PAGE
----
The topics listed for the afternoon were Post-date Inductions (including midwifery methods of inductions) and Demand Cesareans: What Women Probably Don't Know. Ina May didn't quite stick to the outline but that was fine by me (although there were those who beg to differ). She brought panels from The Safe Motherhood Quilt, which is something of a memorial to mothers who have died as a result of complications of pregnancy or birth.
She talked a lot about the risks of induction and the lack of informed consent. Ina May also discussed not only the sharp increase of maternal morbidity but the method of reporting deaths -- from the fact that death certificates are different from state to state, that reporting of maternal deaths is done on the honor system, and that autopsies are rarely performed. She described the quilt as a blunt instrument and I am so glad that she brought it with her.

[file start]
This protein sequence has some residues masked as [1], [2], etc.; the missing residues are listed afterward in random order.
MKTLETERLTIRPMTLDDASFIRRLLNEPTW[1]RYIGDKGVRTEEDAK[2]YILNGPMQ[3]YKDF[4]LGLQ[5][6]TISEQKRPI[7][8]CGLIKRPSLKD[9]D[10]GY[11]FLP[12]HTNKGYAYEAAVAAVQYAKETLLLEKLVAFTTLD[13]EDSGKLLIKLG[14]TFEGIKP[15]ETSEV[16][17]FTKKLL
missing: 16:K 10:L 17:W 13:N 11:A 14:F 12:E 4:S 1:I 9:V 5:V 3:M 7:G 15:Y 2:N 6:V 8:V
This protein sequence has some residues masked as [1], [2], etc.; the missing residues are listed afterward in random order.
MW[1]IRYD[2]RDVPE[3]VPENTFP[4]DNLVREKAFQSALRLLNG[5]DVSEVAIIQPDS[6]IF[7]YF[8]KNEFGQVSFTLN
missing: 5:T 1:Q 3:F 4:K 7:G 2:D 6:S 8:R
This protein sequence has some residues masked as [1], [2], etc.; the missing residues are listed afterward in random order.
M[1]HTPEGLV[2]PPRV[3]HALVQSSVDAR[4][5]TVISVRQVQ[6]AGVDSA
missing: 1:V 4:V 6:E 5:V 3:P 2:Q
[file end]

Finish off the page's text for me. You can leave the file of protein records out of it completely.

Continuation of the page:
One of the reasons *I* loved this part is that Ina May got political. In my opinion, you cannot have a conversation about maternal health and not have a political discussion. It's too intertwined. It's absurd. You can't point out the fact that the system sucks and not talk about why -- especially when the fact of the matter is, as a result of the system being so busted, women die and they don't need to.
So the conference ended and after cleaning up the room, some doulas were able to have dinner with Ina May. What an treat it was to have a casual conversation with Ina May! How many stories she must have -- and she wisely confirmed that I really didn't want to be camping at Bonnaroo with my kids and being really pregnant in June -- even if it is a killer line up AND close to the Farm! Honestly, some days I really feel like packing it in and moving to the Farm or somewhere like.
Anyway, I will always treasure this picture and the time spent with Ina May. Here's Ina May Gaskin, yours truly, Thing Three, and my extra chins: